Observed trends in daily rainfall variability result in more severe climate change impacts to agriculture
There is increasing evidence that climate change is impacting not just total amounts of precipitation, but its temporal dynamics as well. While previous studies have identified the importance that the temporal distribution of daily rainfall has on crop production, climate models often do not represent these distributions consistently with observed trends. The objectives of this study are to (1) evaluate the relationship between rainfall variability and yields for economically important crops in the upper Southeastern United States and (2) assess the potential impact that incorporating observed trends in rainfall variability has on yield projections under future climate change. This study develops statistical models of historic crop yields for five crops, finding that an explanatory variable related to daily rainfall variability, the wet-day Gini coefficient (GC), has a statistically significant negative relationship with crop yields in all cases. These models are then used to estimate the impacts of climate change using an ensemble of downscaled general circulation model (GCM) projections and scenarios that include a continuation of observed GC trends. Most downscaled GCMs evaluated do not project changes in GC consistent with observed trends, and scenarios that assume a continuation of observed trends result in projected yields that are up to 5.8% lower than those directly based on GCM projections. While additional research is needed in the climate science community to better understand how rainfall variability may change in the future, this should be mirrored in the impacts community so that agricultural impact assessments incorporate these potentially important changes.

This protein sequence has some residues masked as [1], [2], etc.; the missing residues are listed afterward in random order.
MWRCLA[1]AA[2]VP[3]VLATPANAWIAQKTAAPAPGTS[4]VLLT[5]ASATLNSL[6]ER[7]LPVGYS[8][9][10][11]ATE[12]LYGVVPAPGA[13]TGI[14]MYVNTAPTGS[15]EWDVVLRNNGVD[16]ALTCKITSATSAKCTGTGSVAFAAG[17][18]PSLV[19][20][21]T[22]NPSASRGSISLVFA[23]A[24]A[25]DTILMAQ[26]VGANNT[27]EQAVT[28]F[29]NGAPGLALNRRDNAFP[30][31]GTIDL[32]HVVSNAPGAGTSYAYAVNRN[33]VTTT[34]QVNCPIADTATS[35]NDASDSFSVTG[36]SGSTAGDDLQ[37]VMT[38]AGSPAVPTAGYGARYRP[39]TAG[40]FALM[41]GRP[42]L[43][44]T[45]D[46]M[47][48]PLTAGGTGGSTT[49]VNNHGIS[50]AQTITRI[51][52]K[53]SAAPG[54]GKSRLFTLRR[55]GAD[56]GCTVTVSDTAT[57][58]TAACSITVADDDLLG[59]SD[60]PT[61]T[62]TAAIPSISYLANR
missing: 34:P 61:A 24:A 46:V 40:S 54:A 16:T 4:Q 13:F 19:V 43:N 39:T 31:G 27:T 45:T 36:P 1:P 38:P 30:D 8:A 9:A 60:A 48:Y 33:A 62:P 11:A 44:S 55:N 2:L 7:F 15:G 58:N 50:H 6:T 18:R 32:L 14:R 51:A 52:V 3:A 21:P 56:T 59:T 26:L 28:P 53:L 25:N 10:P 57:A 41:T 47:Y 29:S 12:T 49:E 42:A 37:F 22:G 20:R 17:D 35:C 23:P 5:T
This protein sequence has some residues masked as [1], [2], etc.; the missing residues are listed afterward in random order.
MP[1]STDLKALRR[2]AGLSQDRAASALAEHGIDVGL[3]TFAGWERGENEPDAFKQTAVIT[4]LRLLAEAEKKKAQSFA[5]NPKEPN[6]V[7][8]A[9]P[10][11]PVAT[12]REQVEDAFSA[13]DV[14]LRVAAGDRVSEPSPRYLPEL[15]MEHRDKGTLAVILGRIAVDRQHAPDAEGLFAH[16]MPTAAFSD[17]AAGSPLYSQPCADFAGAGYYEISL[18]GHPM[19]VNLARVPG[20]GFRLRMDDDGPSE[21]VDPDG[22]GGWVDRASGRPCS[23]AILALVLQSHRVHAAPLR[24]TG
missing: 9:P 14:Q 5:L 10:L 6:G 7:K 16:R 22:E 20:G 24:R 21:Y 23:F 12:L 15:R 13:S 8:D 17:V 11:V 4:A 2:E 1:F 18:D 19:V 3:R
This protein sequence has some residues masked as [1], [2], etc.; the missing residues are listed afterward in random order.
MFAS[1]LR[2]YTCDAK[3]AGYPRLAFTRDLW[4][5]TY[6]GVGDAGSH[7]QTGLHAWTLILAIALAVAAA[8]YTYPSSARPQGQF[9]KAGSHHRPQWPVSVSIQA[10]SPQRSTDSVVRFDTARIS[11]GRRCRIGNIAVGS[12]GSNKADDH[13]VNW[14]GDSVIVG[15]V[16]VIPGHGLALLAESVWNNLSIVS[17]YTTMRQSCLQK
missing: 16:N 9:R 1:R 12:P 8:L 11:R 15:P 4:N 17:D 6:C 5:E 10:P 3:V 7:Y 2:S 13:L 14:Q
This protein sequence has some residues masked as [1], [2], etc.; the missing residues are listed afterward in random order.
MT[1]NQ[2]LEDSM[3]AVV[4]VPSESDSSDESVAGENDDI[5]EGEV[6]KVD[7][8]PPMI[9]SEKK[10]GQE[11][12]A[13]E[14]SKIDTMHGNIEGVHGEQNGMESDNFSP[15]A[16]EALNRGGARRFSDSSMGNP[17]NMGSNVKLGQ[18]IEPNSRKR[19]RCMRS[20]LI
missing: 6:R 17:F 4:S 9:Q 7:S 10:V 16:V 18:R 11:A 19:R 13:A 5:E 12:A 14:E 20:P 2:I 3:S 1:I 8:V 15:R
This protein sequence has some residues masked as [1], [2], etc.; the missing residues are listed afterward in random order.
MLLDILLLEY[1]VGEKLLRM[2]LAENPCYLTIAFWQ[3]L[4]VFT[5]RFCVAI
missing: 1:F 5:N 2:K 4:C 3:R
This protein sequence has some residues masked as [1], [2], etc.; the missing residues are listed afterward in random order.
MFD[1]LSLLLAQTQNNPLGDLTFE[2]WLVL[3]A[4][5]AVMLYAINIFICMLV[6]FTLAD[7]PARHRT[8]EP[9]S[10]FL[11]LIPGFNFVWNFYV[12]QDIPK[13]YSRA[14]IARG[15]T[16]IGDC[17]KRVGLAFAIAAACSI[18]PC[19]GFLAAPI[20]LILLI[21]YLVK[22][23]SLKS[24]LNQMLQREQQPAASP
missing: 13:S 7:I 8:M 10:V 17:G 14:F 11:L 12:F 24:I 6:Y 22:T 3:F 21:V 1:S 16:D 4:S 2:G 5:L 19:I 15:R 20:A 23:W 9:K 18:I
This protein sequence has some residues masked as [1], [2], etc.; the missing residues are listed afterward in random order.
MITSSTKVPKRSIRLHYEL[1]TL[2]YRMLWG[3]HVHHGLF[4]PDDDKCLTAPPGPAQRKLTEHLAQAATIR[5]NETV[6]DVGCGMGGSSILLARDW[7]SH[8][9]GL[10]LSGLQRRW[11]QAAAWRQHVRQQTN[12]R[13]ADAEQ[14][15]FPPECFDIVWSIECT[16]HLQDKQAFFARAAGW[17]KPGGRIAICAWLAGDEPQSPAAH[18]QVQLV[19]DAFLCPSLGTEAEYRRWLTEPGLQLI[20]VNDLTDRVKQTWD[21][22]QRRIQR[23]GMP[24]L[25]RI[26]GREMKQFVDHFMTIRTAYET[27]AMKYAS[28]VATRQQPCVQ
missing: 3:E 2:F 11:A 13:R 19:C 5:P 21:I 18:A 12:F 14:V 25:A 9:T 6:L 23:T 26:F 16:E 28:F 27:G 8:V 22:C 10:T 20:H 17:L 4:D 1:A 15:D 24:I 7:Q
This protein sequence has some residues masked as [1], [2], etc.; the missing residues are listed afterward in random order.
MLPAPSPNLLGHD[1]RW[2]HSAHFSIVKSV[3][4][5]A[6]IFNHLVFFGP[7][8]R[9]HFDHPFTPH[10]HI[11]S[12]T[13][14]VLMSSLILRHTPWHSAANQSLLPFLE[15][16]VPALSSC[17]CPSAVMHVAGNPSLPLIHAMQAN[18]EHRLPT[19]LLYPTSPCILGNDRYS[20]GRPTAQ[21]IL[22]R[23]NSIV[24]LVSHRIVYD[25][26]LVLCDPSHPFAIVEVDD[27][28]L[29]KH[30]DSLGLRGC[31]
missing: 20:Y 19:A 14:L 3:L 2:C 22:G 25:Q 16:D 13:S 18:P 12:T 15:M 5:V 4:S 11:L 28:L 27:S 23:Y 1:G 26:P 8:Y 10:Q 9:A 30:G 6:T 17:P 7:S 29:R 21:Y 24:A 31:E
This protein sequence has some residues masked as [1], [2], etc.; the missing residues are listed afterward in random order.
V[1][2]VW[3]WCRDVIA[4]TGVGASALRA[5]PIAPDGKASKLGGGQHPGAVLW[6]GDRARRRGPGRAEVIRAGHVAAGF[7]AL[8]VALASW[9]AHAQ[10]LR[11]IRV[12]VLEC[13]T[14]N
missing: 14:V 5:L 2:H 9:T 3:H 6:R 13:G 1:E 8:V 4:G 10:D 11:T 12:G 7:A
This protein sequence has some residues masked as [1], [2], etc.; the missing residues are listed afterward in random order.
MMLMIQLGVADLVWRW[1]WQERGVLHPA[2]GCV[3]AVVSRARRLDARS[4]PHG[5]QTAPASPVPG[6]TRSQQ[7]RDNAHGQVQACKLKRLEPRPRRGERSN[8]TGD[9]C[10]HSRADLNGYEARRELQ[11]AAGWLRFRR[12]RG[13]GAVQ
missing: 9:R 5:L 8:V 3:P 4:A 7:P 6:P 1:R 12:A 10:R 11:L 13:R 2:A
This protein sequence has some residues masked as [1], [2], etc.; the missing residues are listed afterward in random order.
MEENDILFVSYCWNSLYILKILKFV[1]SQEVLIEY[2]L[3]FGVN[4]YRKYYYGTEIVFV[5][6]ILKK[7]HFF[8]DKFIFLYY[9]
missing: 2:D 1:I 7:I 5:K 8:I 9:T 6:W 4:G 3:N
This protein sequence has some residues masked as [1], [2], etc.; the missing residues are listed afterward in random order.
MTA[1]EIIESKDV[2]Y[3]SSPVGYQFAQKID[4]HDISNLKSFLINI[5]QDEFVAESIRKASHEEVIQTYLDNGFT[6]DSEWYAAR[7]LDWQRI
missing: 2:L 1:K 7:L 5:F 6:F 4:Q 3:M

I would like to thank Mitchell Paoletti and Drew Ellis for their help and perspective on this research.
This research was supported by Hatch project VA-160078 from the USDA National Institute of Food and Agriculture.
- Bates D, Maechler M, Bolker B, et al (2018) lme4: linear mixed-effects models using “Eigen” and S4 (version 1.1-19)Google Scholar
- Easterling DRK (2017) Chapter 7: precipitation change in the United States. In: Climate science special report: fourth National Climate Assessment. U.S. Global Change Research ProgramGoogle Scholar
- Flato G, Marotzke J, Abiodun B et al (2014) Evaluation of climate models. In: Climate change 2013: the physical science basis. Contribution of working group I to the fifth assessment report of the Intergovernmental Panel on Climate Change. Cambridge University Press, Cambridge, pp 741–866Google Scholar
- Homer CG, Dewitz JA, Yang L et al (2015) Completion of the 2011 National Land Cover Database for the conterminous United States-representing a decade of land cover change information. Photogramm Eng Remote Sens 81:345–354Google Scholar
- Lobell DB (2017) Comparing estimates of climate change impacts from processbased and statistical crop models. Env Res Lett 13Google Scholar
- Roque-Malo S, Kumar P (2017) Patterns of change in high frequency precipitation variability over North America. Sci Rep 7. https://doi.org/10.1038/s41598-017-10827-8
- United States Department of Agriculture (2018) USDA National Agricultural Statistics Service Quick Stats database. https://quickstats.nass.usda.gov/. Accessed 18 May 2018
- USDA National Agricultural Statistic Service (2014) 2012 census of agriculture: farm and ranch irrigation survey (2013)Google Scholar